Judgment was given unto there- The office of judging was given to them. Though in one sense having to stand before the judgment-seat of Christ, yet in another sense they “do not come into judgment (Greek), but have already passed from death unto life.” What is this judgment all about that they are given:
1Co:6:2: Do ye not know that the saints shall judge the world? and if the world shall be judged by you, are ye unworthy to judge the smallest matters?
1Co:6:3: Know ye not that we shall judge angels? how much more things that pertain to this life?
This is not actual sense passing condemnation but reviewing of the book of life why the people that are expected to be in heaven are missing and how the angels rebelled and were cast out in the war of Rev 12:7-10
Souls–This term is made a plea for denying the literality of the first resurrection, as if the resurrection were the spiritual one of the souls of believers in this life; the life and reign being that of the soul raised in this life from the death of sin by vivifying faith. And they lived” implies their coming to life in the body again, so as to be visible, as the phrase, Re 20:5, “this is the first resurrection,” proves; for as surely as “the rest of the dead (wicked) lived not (again) coz the wicked dead did not resurrect at His second coming and the wicked living were destroyed by the brightness of His second coming 2Thes 2:8 until,” &c., refers to the second resurrection (after the millennium), so must the first resurrection refer (resurrection of the saints). This also accords with 1Co 15:23, “They that are Christ’s at His coming.”
Beheaded–literally, “smitten with an axe”; a Roman punishment, though crucifixion, casting to beasts, and burning, were the more common modes of execution. The guillotine in revolutionary France was a revival of the mode of capital punishment of pagan imperial Rome. Paul was beheaded, and no doubt shall share the first resurrection, in accordance with his prayer that he “might attain unto the resurrection from out of the rest of the dead. The above facts may account for the specification of this particular kind of punishment. Those who had died under dark ages persecution and the very last ones at the end when they withstood the beast and his counterfeit worship.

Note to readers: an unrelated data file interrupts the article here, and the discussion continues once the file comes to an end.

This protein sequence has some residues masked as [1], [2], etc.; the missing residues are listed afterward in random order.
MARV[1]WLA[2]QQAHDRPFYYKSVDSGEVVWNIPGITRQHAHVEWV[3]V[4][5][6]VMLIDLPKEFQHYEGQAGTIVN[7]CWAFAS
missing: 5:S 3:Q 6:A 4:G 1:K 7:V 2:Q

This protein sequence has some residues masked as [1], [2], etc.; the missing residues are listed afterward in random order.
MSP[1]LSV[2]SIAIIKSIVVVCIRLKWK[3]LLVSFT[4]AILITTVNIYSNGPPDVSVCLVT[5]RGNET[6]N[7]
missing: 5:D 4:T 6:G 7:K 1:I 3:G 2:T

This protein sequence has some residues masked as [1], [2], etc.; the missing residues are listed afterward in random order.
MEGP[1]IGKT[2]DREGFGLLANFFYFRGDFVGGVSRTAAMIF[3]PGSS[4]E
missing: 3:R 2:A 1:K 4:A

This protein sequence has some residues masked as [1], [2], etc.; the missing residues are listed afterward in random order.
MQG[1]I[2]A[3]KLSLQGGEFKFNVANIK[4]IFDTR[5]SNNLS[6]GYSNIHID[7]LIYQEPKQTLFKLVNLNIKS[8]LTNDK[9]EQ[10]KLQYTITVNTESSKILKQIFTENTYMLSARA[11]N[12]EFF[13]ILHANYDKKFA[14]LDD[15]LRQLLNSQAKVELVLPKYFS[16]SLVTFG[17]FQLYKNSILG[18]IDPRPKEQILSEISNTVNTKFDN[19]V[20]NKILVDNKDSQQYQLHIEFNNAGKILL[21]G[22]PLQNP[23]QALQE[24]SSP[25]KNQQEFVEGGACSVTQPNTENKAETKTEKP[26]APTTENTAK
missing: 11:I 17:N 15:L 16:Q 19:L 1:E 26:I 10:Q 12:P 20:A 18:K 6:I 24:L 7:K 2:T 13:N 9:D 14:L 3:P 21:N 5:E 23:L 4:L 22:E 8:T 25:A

And which–Greek, “and the which.” And prominent among this class (the beheaded), such as did not worship the beast. So Re 1:7, Greek, “and the which,” or “and such as,” particularizes prominently among the general class those that follow in the description. The extent of the first resurrection is not spoken of here. In 1Co 15:23, 51; 1Th 4:14 we find that all “in Christ” shall share in it. John himself was not “beheaded,” yet who doubts but that he shall share in the first resurrection? The martyrs are put first, because most like Jesus in their sufferings and death, therefore nearest Him in their life and reign; for Christ indirectly affirms there are relative degrees and places of honor in His kingdom, the highest being for those who drink his cup of suffering. Next shall be those who have not bowed to the world power, but have looked to the things unseen and eternal.
Reigned with Christ—Starts in heaven with a Sabbatical Millennium then continues over the earth after the millennium when Satan, his angels and the wicked are finally resurrected and destroyed forever Nahum 1:9